Fr. Toan Vu, SVD

Born in South Vietnam during the Vietnam War, Toan Vu is the youngest of ten. He grew up in an all-Catholic settlement and graduated from high school in Ha Tien, which borders Cambodia. After escaping from Vietnam, Toan spent three years in a refugee camp in Thailand, and then came to the US, alone and unassisted. He graduated from college with an AA Degree and began working, but soon felt God’s call. In 1995, Toan entered Divine Word College as a seminary student. Graduating in 1999 with his BA Degree, he went on to novitiate and theology studies in Chicago. He did his CTP in Chile for two years. Fr. Toan was ordained at Techny in May of 2006, and in September he went to Ecuador, where he serves as a missionary for Divine Word Parish in Caupichu.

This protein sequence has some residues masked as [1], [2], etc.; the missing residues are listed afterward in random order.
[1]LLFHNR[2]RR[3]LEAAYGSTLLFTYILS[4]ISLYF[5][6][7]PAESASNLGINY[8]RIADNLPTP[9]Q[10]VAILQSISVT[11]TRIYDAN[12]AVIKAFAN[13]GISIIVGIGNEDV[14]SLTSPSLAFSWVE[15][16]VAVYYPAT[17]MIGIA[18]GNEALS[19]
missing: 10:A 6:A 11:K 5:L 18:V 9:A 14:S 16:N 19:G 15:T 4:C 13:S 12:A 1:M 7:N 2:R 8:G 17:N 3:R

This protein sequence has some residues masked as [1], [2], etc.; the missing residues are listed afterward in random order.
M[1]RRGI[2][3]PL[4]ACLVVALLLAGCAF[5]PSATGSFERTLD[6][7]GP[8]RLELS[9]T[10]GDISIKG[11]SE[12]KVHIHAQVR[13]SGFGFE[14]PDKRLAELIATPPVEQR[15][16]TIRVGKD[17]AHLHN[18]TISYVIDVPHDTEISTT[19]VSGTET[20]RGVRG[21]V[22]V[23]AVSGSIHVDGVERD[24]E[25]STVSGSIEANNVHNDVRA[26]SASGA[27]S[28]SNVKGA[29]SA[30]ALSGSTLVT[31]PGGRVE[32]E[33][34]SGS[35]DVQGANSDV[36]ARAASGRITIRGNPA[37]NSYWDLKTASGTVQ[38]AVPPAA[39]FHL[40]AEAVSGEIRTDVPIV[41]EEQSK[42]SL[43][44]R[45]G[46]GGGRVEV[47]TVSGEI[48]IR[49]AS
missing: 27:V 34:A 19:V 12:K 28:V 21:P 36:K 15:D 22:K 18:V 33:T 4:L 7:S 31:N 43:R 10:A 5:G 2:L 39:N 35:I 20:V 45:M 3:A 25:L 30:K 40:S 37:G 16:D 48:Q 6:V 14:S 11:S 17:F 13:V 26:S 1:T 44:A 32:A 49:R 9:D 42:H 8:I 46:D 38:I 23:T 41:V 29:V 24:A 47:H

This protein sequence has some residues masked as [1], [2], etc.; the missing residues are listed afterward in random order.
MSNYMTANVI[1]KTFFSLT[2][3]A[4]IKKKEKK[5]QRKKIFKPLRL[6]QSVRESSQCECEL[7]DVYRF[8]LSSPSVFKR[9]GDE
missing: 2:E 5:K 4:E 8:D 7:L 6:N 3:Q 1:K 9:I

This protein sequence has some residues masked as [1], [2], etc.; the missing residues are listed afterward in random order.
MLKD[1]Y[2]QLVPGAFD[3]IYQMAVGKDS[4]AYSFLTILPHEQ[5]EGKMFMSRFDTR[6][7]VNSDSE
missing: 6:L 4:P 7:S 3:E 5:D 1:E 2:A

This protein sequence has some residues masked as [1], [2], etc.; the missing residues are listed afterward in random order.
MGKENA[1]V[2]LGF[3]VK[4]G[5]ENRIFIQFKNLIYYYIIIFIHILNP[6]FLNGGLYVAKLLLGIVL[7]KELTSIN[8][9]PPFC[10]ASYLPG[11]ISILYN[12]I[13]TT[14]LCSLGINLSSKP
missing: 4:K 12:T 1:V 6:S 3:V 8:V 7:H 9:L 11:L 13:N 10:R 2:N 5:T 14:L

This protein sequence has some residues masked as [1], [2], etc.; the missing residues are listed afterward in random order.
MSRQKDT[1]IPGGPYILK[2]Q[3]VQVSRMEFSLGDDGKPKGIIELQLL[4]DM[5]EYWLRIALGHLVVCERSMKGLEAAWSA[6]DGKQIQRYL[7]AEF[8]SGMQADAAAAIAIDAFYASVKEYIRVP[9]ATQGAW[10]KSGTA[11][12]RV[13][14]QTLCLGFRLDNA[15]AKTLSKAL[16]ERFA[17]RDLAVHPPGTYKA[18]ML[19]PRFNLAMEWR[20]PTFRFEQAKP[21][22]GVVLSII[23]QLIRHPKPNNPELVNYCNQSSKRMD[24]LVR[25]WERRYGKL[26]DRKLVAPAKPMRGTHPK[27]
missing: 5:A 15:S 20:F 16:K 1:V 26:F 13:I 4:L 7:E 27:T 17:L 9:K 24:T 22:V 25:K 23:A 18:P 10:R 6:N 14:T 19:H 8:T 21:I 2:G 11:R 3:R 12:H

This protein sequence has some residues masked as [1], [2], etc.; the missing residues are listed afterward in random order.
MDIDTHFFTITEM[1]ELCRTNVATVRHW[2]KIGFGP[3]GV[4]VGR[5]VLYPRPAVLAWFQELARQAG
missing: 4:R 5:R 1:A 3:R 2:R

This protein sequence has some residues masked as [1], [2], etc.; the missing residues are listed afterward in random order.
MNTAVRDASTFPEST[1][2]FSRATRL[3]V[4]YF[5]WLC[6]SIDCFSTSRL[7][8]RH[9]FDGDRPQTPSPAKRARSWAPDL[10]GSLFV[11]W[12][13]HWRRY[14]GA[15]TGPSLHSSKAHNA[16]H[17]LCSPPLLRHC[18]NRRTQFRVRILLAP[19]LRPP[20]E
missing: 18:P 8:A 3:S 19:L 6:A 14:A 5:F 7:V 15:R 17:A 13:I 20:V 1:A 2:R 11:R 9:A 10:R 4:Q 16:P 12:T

Fr. Toan Vu is no stranger to hardship. “After high school, I decided to escape from my Vietnamese homeland with a group of 49 people in a small boat,” says Toan. “Our trip to Thailand took 32 days – we experienced thirst, hunger, disappointment and even pirates.” Upon arrival, no relief was in store for the tired group. Toan spent three years in the refugee camp, still fighting hunger, disappointment and frustration.

“Yet in the midst of hardship, I heard God’s call,” says Toan, “to serve my fellow countrymen in the camp.” As a volunteer worker, Toan distributed food for the sick in the hospitals in both the Vietnamese and Cambodian refugee camps. Through this opportunity to serve, Toan met several missionaries from Italy and France. “They worked tirelessly to help better the condition of the refugee,” says Toan. “Their dedication inspired me to follow in their footsteps, to help God’s people. I longed to be one of them when I got to the free land.”